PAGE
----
Excite silica which you replace,
High latitudes hoard a greater share,
Under the high flux of rays focused there,
With increased depth production drops,
Exponentially from weathered rocks,
When Earth’s magnetic field is strong,
Ages you yield are youthfully young,
Stories you tell, tales you weave,
The ages you give us, oh it’s all make believe.

Choco Pie


We ate lots of Choco Pies.

When thrust faults are normal
When clouds cover the sky
Suspension coils are broken
Choco pie

When spiders cover the inner
When passes aren’t so high
Olivine crystals lacking
Choco pie

When the trench site is useless
When Frisbees are washed by
Tent flysheet melted
Choco pie

When vodka bottles lie emptied
When mosquitoes start to fly
Mutton again for dinner
Choco pie

Active Deformation in Central Mongolia



In Mongolia, we were mapping large scale strike slip faulting, the results of the fieldwork are here.


Jaki, Richard Walker and myself with Otgon Tengger in the background. Photo: Richard Walker. 


Unseen unheard they lie in slumber
100 miles long they’re many in number
Invisible to the human eye
Eagles track their course from on high

Nomads and yaks huddle close by
Knowing little of the dangers here lie
Chaos arrives every thousand years
Witnessed only by solitary gers

Slipping past standing stones erect
Scarps and offsets are hard to detect
Occasionally a clue is given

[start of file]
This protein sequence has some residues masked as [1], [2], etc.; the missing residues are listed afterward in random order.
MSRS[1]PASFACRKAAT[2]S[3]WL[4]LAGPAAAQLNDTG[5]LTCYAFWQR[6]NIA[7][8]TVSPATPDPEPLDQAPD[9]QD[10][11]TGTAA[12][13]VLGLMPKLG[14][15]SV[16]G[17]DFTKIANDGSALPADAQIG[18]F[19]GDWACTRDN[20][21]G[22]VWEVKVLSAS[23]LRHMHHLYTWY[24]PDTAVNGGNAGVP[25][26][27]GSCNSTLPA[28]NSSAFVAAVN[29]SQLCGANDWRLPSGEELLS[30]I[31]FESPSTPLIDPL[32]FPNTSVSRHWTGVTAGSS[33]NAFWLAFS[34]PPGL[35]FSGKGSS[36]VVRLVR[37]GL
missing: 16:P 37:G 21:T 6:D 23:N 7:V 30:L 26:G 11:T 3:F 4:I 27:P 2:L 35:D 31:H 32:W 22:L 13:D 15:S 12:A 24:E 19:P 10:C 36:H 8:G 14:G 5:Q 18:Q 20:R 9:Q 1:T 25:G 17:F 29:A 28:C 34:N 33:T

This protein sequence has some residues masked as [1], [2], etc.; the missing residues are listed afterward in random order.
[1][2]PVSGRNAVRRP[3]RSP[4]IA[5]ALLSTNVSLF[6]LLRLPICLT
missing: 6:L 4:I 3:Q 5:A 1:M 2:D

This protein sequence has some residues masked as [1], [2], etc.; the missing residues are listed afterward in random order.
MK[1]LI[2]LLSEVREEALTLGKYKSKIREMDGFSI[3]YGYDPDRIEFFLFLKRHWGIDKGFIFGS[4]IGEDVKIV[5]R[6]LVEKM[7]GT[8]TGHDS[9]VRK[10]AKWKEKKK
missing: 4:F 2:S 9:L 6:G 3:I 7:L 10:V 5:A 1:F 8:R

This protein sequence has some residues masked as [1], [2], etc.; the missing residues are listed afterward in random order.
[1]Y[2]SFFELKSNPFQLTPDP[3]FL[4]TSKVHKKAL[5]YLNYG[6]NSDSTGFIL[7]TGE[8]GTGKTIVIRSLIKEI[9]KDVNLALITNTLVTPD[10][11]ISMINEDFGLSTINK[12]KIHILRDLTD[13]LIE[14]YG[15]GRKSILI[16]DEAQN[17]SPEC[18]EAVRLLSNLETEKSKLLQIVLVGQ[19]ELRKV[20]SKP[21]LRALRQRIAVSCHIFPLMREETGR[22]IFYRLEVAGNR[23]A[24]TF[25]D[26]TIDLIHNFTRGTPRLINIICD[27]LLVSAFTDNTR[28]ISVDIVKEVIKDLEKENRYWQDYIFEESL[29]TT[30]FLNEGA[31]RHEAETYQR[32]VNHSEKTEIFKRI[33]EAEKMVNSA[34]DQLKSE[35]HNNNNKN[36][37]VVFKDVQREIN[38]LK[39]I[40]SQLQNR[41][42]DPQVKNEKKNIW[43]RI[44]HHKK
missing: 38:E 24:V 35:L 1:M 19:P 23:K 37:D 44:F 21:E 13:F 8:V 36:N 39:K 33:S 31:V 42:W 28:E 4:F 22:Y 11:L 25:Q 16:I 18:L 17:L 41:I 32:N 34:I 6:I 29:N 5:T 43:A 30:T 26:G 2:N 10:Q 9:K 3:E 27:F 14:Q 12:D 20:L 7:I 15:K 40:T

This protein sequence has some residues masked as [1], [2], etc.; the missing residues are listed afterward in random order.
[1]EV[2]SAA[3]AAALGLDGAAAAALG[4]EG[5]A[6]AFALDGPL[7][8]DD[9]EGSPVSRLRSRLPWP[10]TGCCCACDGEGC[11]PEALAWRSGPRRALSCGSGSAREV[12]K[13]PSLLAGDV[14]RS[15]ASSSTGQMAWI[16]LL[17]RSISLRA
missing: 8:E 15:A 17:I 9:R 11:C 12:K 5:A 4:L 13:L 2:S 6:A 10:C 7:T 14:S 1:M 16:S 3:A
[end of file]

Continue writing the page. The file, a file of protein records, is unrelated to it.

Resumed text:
When left or right its course is driven

Marmots and hamsters have something to fear
As monster moles make their presence clear
Sag ponds tell of a shocking tail
When stress causes rocks to fail

Sliding, slipping striking east-west
A DEM provides the definitive test
Passive indentors best beware
Strike-slip faults don’t play fair


Critically Tapered Orogens


The drifting of continents, the collision of rocks,
Witnessed from space, or in a sandbox,
Faults and folds form - Earth's surface roughens,
Limited by rock strength: critical tapered orogens.

Shrouded in clouds, self similarly growing,
Eroded by streams, continually flowing,
Deformation focused, through simple mechanics,
Models predicting simple kinematics.

Shrouded in clouds, yet deeper in mystery,
A dynamical system, unknown sensitivity
Uplift and climate, forcings feedback, merge, mix,
Shaping orography, shaping tectonics,

Erosion rate needed, (In space and time desired)
From estimates of pressure and cooling rates acquired.
Or For shallower depths, a different method is handy,
Collecting detrital samples, getting muddy and sandy.

Through nuclear decay - daughter products produced,
Deep in the Earth's curst, lost in a process diffuse,
Rocks exhuming from depth, to cool is their fate
As temperatures drop, products accumulate.

Within the upper few meters, towards the end of their race,
The rocks get bombarded with rays from outer space.
Nuclides produced by cosmic ray spallation,
Erosion rates? A function of cosmogenic concentration.

Lhama of the Andes, the snakes of Taiwan,
The cows of the Swiss Alps, the yaks of Bhutan,
Bears of the Cascades, the sheep of New Zealand,
All living on a shifting, evolving, pile of sand!